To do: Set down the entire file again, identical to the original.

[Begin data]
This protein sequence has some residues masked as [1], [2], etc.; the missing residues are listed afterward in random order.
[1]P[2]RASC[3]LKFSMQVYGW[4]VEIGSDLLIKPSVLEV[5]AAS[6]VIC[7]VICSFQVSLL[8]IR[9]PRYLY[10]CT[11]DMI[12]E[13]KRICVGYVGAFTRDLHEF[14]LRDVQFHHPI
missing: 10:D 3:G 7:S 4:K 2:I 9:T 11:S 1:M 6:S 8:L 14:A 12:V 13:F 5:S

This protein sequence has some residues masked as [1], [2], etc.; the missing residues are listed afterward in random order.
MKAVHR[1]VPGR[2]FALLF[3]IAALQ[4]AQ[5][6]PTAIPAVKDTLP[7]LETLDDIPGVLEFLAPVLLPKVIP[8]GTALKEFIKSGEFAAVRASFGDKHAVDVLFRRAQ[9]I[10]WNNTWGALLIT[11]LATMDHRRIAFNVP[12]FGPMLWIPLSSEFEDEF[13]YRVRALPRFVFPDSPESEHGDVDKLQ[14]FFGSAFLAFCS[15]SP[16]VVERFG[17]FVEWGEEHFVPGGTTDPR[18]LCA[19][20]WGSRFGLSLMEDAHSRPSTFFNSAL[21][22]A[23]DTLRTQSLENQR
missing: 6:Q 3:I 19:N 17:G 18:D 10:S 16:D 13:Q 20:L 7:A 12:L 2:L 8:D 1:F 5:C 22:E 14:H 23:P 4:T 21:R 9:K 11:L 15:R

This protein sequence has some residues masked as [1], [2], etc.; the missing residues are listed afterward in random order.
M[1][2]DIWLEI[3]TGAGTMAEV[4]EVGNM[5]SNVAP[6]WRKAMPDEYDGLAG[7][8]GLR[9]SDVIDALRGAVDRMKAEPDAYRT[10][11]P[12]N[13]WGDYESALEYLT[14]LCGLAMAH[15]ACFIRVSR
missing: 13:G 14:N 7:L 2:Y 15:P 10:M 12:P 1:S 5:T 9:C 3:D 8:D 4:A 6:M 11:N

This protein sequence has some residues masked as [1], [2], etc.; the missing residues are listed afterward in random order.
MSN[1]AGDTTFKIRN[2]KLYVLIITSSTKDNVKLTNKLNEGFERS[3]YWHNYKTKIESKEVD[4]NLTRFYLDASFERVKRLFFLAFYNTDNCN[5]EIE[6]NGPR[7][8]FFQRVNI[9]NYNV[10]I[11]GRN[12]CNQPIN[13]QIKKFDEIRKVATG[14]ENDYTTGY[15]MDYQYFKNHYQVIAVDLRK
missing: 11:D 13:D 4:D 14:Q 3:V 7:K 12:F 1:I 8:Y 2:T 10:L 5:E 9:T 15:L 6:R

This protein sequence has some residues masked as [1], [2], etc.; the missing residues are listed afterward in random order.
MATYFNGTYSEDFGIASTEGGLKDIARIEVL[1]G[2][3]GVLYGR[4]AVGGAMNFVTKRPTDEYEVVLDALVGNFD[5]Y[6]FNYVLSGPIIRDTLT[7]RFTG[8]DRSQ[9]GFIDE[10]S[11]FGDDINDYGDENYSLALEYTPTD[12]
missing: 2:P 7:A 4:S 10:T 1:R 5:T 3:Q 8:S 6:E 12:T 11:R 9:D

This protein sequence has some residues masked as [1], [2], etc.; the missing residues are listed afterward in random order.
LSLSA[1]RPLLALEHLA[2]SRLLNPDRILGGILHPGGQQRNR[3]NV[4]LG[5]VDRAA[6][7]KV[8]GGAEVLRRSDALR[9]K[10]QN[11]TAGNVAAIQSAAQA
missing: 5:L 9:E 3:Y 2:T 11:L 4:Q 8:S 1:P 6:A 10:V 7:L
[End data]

This protein sequence has some residues masked as [1], [2], etc.; the missing residues are listed afterward in random order.
[1]P[2]RASC[3]LKFSMQVYGW[4]VEIGSDLLIKPSVLEV[5]AAS[6]VIC[7]VICSFQVSLL[8]IR[9]PRYLY[10]CT[11]DMI[12]E[13]KRICVGYVGAFTRDLHEF[14]LRDVQFHHPI
missing: 10:D 3:G 7:S 4:K 2:I 9:T 11:S 1:M 6:S 8:L 14:A 12:V 13:F 5:S

This protein sequence has some residues masked as [1], [2], etc.; the missing residues are listed afterward in random order.
MKAVHR[1]VPGR[2]FALLF[3]IAALQ[4]AQ[5][6]PTAIPAVKDTLP[7]LETLDDIPGVLEFLAPVLLPKVIP[8]GTALKEFIKSGEFAAVRASFGDKHAVDVLFRRAQ[9]I[10]WNNTWGALLIT[11]LATMDHRRIAFNVP[12]FGPMLWIPLSSEFEDEF[13]YRVRALPRFVFPDSPESEHGDVDKLQ[14]FFGSAFLAFCS[15]SP[16]VVERFG[17]FVEWGEEHFVPGGTTDPR[18]LCA[19][20]WGSRFGLSLMEDAHSRPSTFFNSAL[21][22]A[23]DTLRTQSLENQR
missing: 6:Q 3:I 19:N 17:G 18:D 10:S 16:D 13:Q 20:L 7:A 12:L 2:L 8:D 1:F 5:C 22:E 14:H 23:P 4:T 21:R 9:K 11:L 15:R

This protein sequence has some residues masked as [1], [2], etc.; the missing residues are listed afterward in random order.
M[1][2]DIWLEI[3]TGAGTMAEV[4]EVGNM[5]SNVAP[6]WRKAMPDEYDGLAG[7][8]GLR[9]SDVIDALRGAVDRMKAEPDAYRT[10][11]P[12]N[13]WGDYESALEYLT[14]LCGLAMAH[15]ACFIRVSR
missing: 13:G 14:N 7:L 2:Y 15:P 10:M 12:P 1:S 5:T 9:C 3:D 8:D 4:A 6:M 11:N

This protein sequence has some residues masked as [1], [2], etc.; the missing residues are listed afterward in random order.
MSN[1]AGDTTFKIRN[2]KLYVLIITSSTKDNVKLTNKLNEGFERS[3]YWHNYKTKIESKEVD[4]NLTRFYLDASFERVKRLFFLAFYNTDNCN[5]EIE[6]NGPR[7][8]FFQRVNI[9]NYNV[10]I[11]GRN[12]CNQPIN[13]QIKKFDEIRKVATG[14]ENDYTTGY[15]MDYQYFKNHYQVIAVDLRK
missing: 11:D 13:D 4:D 14:Q 3:V 7:K 12:F 1:I 8:Y 2:T 10:L 5:E 9:T 15:L 6:R

This protein sequence has some residues masked as [1], [2], etc.; the missing residues are listed afterward in random order.
MATYFNGTYSEDFGIASTEGGLKDIARIEVL[1]G[2][3]GVLYGR[4]AVGGAMNFVTKRPTDEYEVVLDALVGNFD[5]Y[6]FNYVLSGPIIRDTLT[7]RFTG[8]DRSQ[9]GFIDE[10]S[11]FGDDINDYGDENYSLALEYTPTD[12]
missing: 2:P 7:A 4:S 10:T 1:R 5:T 3:Q 8:S 6:E 12:T 11:R 9:D

This protein sequence has some residues masked as [1], [2], etc.; the missing residues are listed afterward in random order.
LSLSA[1]RPLLALEHLA[2]SRLLNPDRILGGILHPGGQQRNR[3]NV[4]LG[5]VDRAA[6][7]KV[8]GGAEVLRRSDALR[9]K[10]QN[11]TAGNVAAIQSAAQA
missing: 5:L 9:E 3:Y 2:T 11:L 4:Q 8:S 1:P 6:A 10:V 7:L